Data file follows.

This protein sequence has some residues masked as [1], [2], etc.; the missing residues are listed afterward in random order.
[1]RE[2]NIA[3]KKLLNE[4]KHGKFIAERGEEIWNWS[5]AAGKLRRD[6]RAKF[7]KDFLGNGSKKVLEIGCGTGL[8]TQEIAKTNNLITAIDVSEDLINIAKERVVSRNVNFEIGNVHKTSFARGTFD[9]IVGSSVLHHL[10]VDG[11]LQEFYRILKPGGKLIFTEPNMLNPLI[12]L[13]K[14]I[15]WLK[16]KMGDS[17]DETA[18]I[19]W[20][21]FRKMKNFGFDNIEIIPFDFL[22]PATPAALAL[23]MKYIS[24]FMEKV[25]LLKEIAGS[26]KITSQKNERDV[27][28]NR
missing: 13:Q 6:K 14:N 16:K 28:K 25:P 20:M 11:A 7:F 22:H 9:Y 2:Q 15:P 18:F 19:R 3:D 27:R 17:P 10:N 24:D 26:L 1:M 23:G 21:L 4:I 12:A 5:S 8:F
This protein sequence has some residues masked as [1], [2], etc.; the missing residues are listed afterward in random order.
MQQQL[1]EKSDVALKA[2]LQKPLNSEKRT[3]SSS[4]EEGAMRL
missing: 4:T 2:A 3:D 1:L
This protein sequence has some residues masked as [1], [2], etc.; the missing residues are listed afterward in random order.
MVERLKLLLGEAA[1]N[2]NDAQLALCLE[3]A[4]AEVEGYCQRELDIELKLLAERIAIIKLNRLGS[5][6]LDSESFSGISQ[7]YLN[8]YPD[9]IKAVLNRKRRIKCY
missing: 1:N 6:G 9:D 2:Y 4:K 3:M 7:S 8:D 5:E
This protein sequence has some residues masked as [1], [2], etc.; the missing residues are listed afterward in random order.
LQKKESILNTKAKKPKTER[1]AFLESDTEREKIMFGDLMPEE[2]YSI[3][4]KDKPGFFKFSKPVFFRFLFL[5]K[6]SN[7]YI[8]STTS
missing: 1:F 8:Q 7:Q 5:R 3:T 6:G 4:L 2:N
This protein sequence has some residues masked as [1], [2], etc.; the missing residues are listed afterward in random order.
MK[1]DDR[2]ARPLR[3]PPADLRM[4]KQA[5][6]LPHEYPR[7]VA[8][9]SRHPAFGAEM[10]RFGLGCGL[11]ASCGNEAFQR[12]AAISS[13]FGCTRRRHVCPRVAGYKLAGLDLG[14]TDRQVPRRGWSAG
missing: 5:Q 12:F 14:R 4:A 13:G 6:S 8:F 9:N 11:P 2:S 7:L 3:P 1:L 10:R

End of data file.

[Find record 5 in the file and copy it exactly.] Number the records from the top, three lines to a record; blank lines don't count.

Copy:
This protein sequence has some residues masked as [1], [2], etc.; the missing residues are listed afterward in random order.
MK[1]DDR[2]ARPLR[3]PPADLRM[4]KQA[5][6]LPHEYPR[7]VA[8][9]SRHPAFGAEM[10]RFGLGCGL[11]ASCGNEAFQR[12]AAISS[13]FGCTRRRHVCPRVAGYKLAGLDLG[14]TDRQVPRRGWSAG
missing: 5:Q 12:F 14:R 4:A 13:G 6:S 8:F 9:N 11:P 2:S 7:L 3:P 1:L 10:R